ARTS ISSUE: Musicians adorn themselves with art history

Alex Greenberger, Film Editor


Last year, Kanye West showed up to a concert wearing a hoodie with Caravaggio’s Baroque painting “Entombment of Christ” on it, and nobody thought twice about it. Looking back on that sweatshirt, it seems more like a prophetic footnote in music history than just another fashionable outfit selection choice.

This July became one of the biggest months for art history. First, there was Jay-Z’s now-famous “Picasso Baby” performance at Pace Gallery. For the six-hour long performance, Jay-Z danced with the art world’s hottest insiders — from performance artist Marina Abramovic, to beloved art critic Jerry Saltz, to “Girls” star Jemima Kirke — and even threw in a lyric about the “Mona Lisa.”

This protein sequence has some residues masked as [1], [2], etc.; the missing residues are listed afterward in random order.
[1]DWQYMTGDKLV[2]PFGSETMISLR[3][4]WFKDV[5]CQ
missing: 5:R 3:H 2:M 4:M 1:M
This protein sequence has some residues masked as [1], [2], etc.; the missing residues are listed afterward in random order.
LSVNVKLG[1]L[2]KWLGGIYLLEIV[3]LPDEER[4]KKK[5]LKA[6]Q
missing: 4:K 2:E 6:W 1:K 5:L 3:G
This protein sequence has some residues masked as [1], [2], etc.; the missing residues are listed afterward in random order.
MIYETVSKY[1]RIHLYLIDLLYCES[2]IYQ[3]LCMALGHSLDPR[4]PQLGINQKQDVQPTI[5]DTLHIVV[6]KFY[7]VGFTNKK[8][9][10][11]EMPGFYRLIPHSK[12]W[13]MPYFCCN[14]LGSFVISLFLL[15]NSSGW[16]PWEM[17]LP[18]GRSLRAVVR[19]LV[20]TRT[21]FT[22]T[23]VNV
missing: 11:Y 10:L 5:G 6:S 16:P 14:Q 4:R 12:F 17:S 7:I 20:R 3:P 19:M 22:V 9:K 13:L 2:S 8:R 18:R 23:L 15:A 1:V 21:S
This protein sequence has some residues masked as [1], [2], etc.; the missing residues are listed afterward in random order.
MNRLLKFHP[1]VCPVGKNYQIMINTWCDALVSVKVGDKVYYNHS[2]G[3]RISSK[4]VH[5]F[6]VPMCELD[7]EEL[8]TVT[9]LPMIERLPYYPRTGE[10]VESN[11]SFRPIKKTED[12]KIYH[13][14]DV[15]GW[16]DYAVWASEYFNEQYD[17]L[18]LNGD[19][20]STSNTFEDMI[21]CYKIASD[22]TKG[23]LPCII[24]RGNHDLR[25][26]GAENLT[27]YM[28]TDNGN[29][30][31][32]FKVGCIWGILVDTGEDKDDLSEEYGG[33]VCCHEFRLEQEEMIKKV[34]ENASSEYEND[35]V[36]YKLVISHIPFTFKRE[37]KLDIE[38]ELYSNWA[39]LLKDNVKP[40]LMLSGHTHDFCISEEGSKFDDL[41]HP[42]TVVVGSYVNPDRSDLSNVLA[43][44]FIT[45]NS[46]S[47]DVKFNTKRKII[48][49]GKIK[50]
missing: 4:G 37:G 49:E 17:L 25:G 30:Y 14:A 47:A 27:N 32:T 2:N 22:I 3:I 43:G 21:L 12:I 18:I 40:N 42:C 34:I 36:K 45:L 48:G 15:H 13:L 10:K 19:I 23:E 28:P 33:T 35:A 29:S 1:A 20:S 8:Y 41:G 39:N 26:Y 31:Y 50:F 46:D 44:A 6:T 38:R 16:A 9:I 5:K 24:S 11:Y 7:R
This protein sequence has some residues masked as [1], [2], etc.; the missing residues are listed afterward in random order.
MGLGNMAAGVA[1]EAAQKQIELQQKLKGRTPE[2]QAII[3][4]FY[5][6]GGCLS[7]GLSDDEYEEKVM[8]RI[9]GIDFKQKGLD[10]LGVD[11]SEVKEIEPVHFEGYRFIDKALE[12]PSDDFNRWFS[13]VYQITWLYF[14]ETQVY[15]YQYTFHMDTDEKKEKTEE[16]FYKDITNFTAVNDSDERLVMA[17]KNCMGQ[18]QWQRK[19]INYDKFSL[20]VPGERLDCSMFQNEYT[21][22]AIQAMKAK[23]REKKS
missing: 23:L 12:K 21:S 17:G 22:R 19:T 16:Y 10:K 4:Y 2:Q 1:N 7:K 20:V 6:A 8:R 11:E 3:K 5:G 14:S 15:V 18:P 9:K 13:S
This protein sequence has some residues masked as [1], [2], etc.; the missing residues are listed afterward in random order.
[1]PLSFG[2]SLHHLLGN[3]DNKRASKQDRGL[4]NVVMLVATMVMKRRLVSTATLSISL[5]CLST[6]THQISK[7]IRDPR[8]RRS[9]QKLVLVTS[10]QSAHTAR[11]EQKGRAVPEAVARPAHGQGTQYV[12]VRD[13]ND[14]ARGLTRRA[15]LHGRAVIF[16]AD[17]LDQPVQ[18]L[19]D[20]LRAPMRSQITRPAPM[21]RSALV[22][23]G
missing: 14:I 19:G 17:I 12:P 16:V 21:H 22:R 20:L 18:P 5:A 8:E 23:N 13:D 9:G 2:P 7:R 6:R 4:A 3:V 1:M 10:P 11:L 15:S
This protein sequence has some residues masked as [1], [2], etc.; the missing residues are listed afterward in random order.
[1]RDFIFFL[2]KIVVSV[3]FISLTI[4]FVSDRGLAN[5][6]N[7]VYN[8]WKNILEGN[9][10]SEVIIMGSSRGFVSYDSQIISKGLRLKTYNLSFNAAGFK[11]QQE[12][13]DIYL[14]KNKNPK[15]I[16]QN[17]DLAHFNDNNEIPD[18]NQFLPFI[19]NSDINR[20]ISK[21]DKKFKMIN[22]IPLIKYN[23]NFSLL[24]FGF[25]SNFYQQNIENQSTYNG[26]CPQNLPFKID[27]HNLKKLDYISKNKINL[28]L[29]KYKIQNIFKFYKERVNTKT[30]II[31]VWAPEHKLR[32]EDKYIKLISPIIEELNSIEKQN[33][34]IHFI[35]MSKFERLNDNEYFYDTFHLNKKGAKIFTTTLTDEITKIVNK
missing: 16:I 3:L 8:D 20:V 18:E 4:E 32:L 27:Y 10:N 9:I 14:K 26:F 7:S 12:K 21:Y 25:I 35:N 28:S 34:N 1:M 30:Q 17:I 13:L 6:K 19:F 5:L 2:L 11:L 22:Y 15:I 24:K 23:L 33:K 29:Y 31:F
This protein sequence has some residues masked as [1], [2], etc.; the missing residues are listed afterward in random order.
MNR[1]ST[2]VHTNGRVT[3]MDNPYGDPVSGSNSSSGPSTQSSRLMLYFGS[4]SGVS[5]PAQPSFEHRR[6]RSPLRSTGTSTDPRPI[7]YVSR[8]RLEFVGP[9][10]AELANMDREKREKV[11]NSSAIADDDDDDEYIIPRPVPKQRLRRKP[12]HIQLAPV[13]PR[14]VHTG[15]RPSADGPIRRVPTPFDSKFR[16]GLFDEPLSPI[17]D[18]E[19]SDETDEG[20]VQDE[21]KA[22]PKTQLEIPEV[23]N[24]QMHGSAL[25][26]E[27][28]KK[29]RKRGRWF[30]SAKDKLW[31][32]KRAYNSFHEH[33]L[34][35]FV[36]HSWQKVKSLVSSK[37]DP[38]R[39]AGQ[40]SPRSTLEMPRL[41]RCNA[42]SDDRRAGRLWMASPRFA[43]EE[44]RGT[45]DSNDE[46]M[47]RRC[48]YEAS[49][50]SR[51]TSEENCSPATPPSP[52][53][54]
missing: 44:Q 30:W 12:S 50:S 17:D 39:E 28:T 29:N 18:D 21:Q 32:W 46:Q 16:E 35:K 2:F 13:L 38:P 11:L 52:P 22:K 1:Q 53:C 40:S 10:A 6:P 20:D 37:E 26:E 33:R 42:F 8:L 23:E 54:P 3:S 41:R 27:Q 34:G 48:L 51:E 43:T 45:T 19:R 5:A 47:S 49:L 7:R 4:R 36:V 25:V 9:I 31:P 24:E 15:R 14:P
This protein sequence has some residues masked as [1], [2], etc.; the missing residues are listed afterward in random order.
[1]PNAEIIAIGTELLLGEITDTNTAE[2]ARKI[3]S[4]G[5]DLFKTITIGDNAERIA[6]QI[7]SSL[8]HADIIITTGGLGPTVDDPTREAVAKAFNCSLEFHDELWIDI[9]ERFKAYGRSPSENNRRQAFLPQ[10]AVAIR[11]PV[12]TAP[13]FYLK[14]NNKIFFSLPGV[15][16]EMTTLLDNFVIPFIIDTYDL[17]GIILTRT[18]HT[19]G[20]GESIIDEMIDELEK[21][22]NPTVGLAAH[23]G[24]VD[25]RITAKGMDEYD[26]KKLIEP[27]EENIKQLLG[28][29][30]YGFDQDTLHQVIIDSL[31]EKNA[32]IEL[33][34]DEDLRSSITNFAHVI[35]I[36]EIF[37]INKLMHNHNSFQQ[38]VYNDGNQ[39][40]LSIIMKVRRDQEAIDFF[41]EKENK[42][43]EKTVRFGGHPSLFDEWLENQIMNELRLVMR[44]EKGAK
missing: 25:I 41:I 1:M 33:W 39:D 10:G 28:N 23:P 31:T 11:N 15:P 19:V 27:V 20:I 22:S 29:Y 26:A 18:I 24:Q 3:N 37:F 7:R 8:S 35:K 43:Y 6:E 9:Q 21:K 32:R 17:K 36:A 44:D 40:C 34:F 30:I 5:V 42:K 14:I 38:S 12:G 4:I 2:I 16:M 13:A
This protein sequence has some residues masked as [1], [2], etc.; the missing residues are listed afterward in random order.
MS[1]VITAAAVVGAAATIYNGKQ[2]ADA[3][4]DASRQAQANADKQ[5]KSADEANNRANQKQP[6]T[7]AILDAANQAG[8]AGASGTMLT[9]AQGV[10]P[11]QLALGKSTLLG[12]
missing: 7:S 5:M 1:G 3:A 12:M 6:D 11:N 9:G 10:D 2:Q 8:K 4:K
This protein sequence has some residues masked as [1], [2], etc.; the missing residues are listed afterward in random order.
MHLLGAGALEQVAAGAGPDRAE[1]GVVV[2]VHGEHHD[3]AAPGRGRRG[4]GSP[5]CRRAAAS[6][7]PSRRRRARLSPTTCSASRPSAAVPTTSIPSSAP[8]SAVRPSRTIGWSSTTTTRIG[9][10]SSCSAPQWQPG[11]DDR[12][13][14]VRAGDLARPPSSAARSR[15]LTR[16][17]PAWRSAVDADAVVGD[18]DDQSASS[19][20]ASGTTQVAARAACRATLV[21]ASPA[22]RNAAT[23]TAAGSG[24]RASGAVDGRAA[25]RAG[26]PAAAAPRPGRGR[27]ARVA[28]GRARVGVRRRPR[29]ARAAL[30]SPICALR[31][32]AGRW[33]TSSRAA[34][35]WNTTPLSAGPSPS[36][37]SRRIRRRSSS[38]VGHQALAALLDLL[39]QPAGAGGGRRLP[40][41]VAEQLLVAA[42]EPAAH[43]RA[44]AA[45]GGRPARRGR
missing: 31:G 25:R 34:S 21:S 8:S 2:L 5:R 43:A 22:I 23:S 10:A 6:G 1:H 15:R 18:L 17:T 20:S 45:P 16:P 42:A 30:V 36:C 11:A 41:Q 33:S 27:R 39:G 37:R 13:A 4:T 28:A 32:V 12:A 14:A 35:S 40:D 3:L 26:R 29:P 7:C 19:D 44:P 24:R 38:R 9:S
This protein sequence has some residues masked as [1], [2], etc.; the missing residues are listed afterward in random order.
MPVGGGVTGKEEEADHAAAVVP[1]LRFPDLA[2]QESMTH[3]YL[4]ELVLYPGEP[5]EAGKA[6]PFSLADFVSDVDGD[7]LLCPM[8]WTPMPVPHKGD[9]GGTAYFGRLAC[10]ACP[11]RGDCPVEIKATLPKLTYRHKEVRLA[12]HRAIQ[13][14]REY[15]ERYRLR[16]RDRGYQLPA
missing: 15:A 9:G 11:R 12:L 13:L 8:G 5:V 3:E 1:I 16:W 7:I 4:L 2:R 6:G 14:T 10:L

No less than three days later, Lady Gaga announced her own venture into the art world with “ARTPOP,” an album intended to “reverse Warholian odyssey.” The album includes collaborations with art star and provocateur Jeff Koons and, of course, Abramović.

The art and music worlds have always been in dialogue with each other, but art has never been used like this before. Now, pop stars are using art to be extravagant. In other words, art is the new bling for pop stars. It’s a means of promoting self-expression, but it’s also a way of showing wealth and status.

Using art as bling is not necessarily intended to be negative. Having dancers parade as Koons’ “Gazing Balls” during Lady Gaga’s VMAs performance is not meant to insult society. Instead, pop stars are interested in art in the same way film directors are interested in having musicians act in their movies — they like art for the artists’ talent, and they like the spectacle of big art. So until Miley Cyrus starts twerking on an Andy Warhol silkscreen and calls it performance art, art historians and music critics have nothing to worry about.

A version of this article appeared in the Thursday, Dec. 5 print edition. Alex Greenberger is film editor. Email him at [email protected]